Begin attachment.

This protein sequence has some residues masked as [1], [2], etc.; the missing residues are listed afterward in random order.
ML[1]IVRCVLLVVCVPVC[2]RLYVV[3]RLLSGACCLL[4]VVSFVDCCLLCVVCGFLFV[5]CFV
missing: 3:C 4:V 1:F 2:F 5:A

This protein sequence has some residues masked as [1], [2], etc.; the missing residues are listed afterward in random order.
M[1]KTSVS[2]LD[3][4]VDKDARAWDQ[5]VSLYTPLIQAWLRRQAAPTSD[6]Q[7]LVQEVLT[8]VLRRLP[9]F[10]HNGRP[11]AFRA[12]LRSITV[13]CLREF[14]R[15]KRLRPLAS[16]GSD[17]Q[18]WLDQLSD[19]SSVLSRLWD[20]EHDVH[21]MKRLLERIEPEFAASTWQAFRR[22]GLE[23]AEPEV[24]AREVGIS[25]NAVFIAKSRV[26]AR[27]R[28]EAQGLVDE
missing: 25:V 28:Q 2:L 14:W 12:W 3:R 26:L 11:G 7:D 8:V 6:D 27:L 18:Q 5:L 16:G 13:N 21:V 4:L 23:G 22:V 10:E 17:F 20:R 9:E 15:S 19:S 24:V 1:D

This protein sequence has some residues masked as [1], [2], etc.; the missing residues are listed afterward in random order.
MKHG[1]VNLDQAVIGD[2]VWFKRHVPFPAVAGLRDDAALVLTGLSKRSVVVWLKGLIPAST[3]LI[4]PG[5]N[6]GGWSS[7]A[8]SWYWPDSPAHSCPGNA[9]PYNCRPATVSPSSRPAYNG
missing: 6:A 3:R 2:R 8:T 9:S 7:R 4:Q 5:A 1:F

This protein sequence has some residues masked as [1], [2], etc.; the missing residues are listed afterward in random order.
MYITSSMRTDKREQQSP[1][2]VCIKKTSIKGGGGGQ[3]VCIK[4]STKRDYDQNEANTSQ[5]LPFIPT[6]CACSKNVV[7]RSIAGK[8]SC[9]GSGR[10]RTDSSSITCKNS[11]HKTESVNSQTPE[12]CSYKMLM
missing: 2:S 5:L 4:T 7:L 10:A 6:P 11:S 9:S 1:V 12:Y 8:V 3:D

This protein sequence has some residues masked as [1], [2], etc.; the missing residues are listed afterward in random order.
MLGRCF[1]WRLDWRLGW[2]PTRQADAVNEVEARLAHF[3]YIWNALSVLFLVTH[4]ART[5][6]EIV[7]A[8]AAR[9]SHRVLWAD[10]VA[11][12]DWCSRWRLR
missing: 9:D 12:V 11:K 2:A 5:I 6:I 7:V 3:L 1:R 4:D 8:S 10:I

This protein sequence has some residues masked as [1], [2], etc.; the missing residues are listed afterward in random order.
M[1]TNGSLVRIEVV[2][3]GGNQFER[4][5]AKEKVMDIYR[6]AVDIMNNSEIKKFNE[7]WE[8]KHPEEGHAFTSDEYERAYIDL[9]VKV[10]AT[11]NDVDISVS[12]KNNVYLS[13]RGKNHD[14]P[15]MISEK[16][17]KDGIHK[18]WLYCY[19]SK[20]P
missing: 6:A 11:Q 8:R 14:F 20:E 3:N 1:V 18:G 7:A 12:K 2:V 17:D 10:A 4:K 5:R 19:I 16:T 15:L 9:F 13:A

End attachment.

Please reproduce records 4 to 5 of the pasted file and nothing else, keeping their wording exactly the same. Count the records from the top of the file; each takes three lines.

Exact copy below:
This protein sequence has some residues masked as [1], [2], etc.; the missing residues are listed afterward in random order.
MYITSSMRTDKREQQSP[1][2]VCIKKTSIKGGGGGQ[3]VCIK[4]STKRDYDQNEANTSQ[5]LPFIPT[6]CACSKNVV[7]RSIAGK[8]SC[9]GSGR[10]RTDSSSITCKNS[11]HKTESVNSQTPE[12]CSYKMLM
missing: 2:S 5:L 4:T 7:L 10:A 6:P 11:S 9:S 1:V 12:Y 8:V 3:D

This protein sequence has some residues masked as [1], [2], etc.; the missing residues are listed afterward in random order.
MLGRCF[1]WRLDWRLGW[2]PTRQADAVNEVEARLAHF[3]YIWNALSVLFLVTH[4]ART[5][6]EIV[7]A[8]AAR[9]SHRVLWAD[10]VA[11][12]DWCSRWRLR
missing: 9:D 12:V 11:K 2:A 5:I 6:I 7:V 3:L 1:R 4:D 8:S 10:I